In project management, getting an early indication of problems is the silver bullet that allows the project manager to correct the problems before they start.
Cost Variance, usually abbreviated as CV, is one of the fundamental outputs of the Earned Value Management System. It tells the project manager how far ahead or behind the projects is at the point of analysis, usually right now.
- CV = Cost Variance
- EV = Earned Value
- AC = Actual Cost
All units are monetary (dollars, euros, etc.). See below for an explanation of each term.
Interpretation of Results
- If CV is negative, the task is over budget.
- If CV is zero, the task is on budget.
- If CV is positive, the task is under budget.
- CV = -$1,000 means the project is over budget.
- CV = $0 means the project is right on budget.
- CV = $1,000 means the project is under budget.
Cost Variance represents how far the project is over or under budget relative to the work performed. For example, let’s say the task Build Fence has a budget of $4,000 and the cost variance is $1,000. This would represent a project that is significantly under budget.
Cost variance must be calculated on a task by task basis and summed to determine the overall project’s cost variance.
It must have a time point of reference, in other words, it is a “snapshot” at a certain point in time. Whenever the project is being worked on the cost variance is changing. To put it another way, the project is getting more over or under budget as time goes on and as work goes on.
Related Earned Value Metrics
The cost variance should be analyzed in conjunction with the schedule variance (SV), which tells you how far ahead or behind schedule the project is.
- CV and SV are positive: The project is under budget and ahead of schedule (hooray!)
- CV is positive and SV is negative: The project is under budget but behind schedule. In other words, the tasks performed were efficient, but more of them should have been performed by now.
- CV is negative and SV is positive: The project is over budget but ahead of schedule. In other words, the tasks performed are over budget, but more of them have been performed than scheduled.
- CV and SV are negative: The project is over budget and behind schedule (boo!)
The Cost Performance Index (CPI) is similar to CV but is relative to the task budget. It gives you an idea how far over or under budget the task is relative to the overall task budget. As you can imagine, a -$500 cost variance is insignificant to a billion dollar oil platform project but quite significant to a $4,000 fence building project.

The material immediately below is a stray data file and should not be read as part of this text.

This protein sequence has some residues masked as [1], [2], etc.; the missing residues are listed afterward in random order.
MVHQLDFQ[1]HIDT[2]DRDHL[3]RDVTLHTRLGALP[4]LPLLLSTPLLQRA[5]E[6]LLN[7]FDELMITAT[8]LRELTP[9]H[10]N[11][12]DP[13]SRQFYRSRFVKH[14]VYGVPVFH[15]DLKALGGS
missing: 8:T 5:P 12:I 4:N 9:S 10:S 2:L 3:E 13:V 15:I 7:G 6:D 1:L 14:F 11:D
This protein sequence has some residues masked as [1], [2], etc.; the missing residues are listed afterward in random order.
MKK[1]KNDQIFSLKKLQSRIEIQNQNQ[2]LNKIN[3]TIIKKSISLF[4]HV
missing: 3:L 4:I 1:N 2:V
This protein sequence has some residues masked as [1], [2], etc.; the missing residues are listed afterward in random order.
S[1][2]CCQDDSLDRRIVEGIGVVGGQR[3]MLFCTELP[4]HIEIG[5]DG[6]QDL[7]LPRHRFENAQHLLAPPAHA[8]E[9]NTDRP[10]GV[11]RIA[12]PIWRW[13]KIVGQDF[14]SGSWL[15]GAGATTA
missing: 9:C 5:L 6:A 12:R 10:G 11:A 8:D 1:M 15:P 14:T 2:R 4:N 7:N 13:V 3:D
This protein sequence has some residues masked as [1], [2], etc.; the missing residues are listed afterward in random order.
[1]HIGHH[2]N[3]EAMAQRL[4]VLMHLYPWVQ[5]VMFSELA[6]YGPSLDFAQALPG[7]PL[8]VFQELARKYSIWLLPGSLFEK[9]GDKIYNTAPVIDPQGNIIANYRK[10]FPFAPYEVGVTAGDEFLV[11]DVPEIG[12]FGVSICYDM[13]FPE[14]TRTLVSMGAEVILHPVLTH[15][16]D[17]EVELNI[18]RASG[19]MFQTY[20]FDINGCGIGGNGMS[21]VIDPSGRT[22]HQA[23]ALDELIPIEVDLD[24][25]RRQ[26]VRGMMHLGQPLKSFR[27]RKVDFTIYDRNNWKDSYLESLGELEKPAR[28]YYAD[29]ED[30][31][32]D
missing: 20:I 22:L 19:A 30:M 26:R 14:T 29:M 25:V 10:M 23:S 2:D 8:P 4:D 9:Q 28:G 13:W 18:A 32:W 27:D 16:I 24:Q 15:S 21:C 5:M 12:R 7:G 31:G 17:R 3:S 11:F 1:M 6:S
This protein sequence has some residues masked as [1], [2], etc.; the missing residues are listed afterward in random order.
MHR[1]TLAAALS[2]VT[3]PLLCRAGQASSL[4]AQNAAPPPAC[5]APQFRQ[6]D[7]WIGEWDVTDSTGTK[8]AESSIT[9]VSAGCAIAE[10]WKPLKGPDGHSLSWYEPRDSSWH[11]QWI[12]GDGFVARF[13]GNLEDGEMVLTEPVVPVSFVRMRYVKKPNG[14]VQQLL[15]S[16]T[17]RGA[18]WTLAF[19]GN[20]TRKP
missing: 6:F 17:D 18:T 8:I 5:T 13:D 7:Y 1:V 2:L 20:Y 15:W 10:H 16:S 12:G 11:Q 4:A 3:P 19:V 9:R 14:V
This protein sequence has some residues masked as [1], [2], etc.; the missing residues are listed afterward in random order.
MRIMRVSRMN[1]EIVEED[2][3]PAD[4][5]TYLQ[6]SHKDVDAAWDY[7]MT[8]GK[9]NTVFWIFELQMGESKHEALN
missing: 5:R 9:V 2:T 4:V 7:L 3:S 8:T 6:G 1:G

In order to calculate the cost variance, the project must initially be divided into tasks and each task must be assigned the following data:
- Start and Finish Dates
This is called the cost baseline, and it gives the project manager something to track against. Project scheduling is one of the fundamental aspects of project management.
Earned Value (EV)
Also known as Budgeted Cost of Work Performed (BCWP), Earned Value is the amount of the task that is actually completed. It is calculated from the project budget.
For example, if the actual percent complete is 75% and the task budget is $4,000, EV = 75% x $4,000 = $3,000.
Actual Cost (AC)
Also known as Actual Cost of Work Performed (ACWP), Actual Cost is the amount that has been spent on the task. It should include values for labor, materials, equipment, and any other item of cost that was necessary to complete the task.
For example, if the actual cost is $500 for lumber and $2,000 for labor, AC = $500 + $2,000 = $2,500.
Let’s say we have a project with two tasks, building a fence and laying sod. The initial cost baseline is:
|ID||Task||Start date||End Date||Budget|
|100||Build Fence||Feb. 10||Feb. 20||$4,000|
|200||Lay Sod||Feb. 12||Feb. 25||$3,000|
Let’s say it’s Feb. 15. Determine the Cost Variance for the project.
Step 1: Determine the percent complete for each task. Since this is not a real project we will assume the tasks are 75% and 10% complete, respectively.
We will add a percent complete column to the table.
|ID||Task||Start date||End Date||Budget||% Complete|
|100||Build Fence||Feb. 10||Feb. 20||$4,000||75%|
|200||Lay Sod||Feb. 12||Feb. 25||$3,000||10%|
Step 2: Determine Earned Value (EV)
Task 100 is 75% complete, therefore EV = 75% x $4,000 = $3,000.
Task 200 is 10% complete, therefore EV = 10% x $3,000 = $300.
Next we will add a column called EV.
|ID||Task||Start date||End Date||Budget||% Complete||EV|
|100||Build Fence||Feb. 10||Feb. 20||$4,000||75%||$3,000|
|200||Lay Sod||Feb. 12||Feb. 25||$3,000||10%||$300|
Step 3: Determine Actual Cost (AC).
We will assume that Task 100 has an actual cost of $2,500, and Task 200 has an actual cost of $400.
Now we will add a column called AC.
|ID||Task||Start date||End Date||Budget||% Complete||EV||AC|
|100||Build Fence||Feb. 10||Feb. 20||$4,000||75%||$3,000||$2,500|
|200||Lay Sod||Feb. 12||Feb. 25||$3,000||10%||$300||$400|
Step 4: Determine Cost Variance (SV)
CV = EV – AC.
|ID||Task||Start date||End Date||Budget||% Complete||EV||AC||CV|
|100||Build Fence||Feb. 10||Feb. 20||$4,000||75%||$3,000||$2,500||$500|
|200||Lay Sod||Feb. 12||Feb. 25||$3,000||10%||$300||$400||-$100|
The overall project cost variance is positive $400, therefore the project is under budget. Even though the second task is over budget, the second task is under budget by a greater amount, therefore the project is in good shape overall.